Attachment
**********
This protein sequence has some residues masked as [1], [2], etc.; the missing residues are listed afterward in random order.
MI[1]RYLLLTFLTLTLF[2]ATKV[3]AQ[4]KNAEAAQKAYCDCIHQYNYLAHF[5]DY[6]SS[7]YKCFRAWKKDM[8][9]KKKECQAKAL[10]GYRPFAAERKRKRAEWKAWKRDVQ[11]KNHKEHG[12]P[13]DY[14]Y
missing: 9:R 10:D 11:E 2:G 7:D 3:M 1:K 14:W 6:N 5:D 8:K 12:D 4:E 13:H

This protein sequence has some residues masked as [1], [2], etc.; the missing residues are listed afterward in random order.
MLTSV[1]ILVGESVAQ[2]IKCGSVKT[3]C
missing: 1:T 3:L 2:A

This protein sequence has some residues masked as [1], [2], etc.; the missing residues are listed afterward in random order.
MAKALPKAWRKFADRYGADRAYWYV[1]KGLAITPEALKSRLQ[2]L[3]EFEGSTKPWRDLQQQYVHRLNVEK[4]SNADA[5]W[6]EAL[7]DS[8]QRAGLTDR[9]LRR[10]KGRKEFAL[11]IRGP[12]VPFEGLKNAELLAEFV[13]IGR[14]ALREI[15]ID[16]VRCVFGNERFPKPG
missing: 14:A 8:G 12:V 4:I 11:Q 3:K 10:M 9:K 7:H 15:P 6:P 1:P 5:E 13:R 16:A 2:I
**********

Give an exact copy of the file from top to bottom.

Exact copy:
This protein sequence has some residues masked as [1], [2], etc.; the missing residues are listed afterward in random order.
MI[1]RYLLLTFLTLTLF[2]ATKV[3]AQ[4]KNAEAAQKAYCDCIHQYNYLAHF[5]DY[6]SS[7]YKCFRAWKKDM[8][9]KKKECQAKAL[10]GYRPFAAERKRKRAEWKAWKRDVQ[11]KNHKEHG[12]P[13]DY[14]Y
missing: 9:R 10:D 11:E 2:G 7:D 3:M 1:K 14:W 6:N 5:D 8:K 12:D 4:E 13:H

This protein sequence has some residues masked as [1], [2], etc.; the missing residues are listed afterward in random order.
MLTSV[1]ILVGESVAQ[2]IKCGSVKT[3]C
missing: 1:T 3:L 2:A

This protein sequence has some residues masked as [1], [2], etc.; the missing residues are listed afterward in random order.
MAKALPKAWRKFADRYGADRAYWYV[1]KGLAITPEALKSRLQ[2]L[3]EFEGSTKPWRDLQQQYVHRLNVEK[4]SNADA[5]W[6]EAL[7]DS[8]QRAGLTDR[9]LRR[10]KGRKEFAL[11]IRGP[12]VPFEGLKNAELLAEFV[13]IGR[14]ALREI[15]ID[16]VRCVFGNERFPKPG
missing: 14:A 8:G 12:V 4:I 11:Q 3:K 10:M 9:K 7:H 15:P 6:P 1:P 5:E 13:R 16:A 2:I